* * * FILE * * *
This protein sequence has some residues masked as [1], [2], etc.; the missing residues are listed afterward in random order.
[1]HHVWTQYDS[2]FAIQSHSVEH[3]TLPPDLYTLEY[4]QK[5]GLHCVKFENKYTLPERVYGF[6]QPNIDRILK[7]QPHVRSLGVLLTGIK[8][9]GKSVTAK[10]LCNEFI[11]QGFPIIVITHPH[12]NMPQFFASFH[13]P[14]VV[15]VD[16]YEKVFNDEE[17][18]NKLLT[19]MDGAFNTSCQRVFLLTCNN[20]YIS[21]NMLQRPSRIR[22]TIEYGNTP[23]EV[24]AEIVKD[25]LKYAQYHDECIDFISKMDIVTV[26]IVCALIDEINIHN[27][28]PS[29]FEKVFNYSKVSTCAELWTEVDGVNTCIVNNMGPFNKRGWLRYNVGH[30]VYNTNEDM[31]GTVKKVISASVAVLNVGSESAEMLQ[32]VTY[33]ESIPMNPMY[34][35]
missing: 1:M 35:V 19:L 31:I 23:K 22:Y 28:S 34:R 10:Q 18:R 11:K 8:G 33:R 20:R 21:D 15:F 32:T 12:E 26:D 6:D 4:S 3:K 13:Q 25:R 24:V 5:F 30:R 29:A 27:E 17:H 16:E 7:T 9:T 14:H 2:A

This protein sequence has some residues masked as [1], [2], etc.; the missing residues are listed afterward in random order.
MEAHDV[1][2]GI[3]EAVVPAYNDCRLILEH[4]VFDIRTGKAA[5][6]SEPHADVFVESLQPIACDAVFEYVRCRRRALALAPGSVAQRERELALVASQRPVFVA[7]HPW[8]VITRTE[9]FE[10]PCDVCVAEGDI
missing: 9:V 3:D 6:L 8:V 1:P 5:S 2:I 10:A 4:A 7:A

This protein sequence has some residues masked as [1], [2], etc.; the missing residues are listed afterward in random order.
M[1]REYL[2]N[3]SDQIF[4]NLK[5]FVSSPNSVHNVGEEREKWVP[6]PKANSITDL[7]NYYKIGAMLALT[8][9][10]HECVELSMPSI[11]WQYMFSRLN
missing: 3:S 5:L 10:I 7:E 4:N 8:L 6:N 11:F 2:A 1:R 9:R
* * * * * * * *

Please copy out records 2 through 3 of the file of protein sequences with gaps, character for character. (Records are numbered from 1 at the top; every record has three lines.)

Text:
This protein sequence has some residues masked as [1], [2], etc.; the missing residues are listed afterward in random order.
MEAHDV[1][2]GI[3]EAVVPAYNDCRLILEH[4]VFDIRTGKAA[5][6]SEPHADVFVESLQPIACDAVFEYVRCRRRALALAPGSVAQRERELALVASQRPVFVA[7]HPW[8]VITRTE[9]FE[10]PCDVCVAEGDI
missing: 9:V 3:D 6:L 8:V 1:P 5:S 2:I 10:A 4:A 7:A

This protein sequence has some residues masked as [1], [2], etc.; the missing residues are listed afterward in random order.
M[1]REYL[2]N[3]SDQIF[4]NLK[5]FVSSPNSVHNVGEEREKWVP[6]PKANSITDL[7]NYYKIGAMLALT[8][9][10]HECVELSMPSI[11]WQYMFSRLN
missing: 3:S 5:L 10:I 7:E 4:N 8:L 6:N 11:F 2:A 1:R 9:R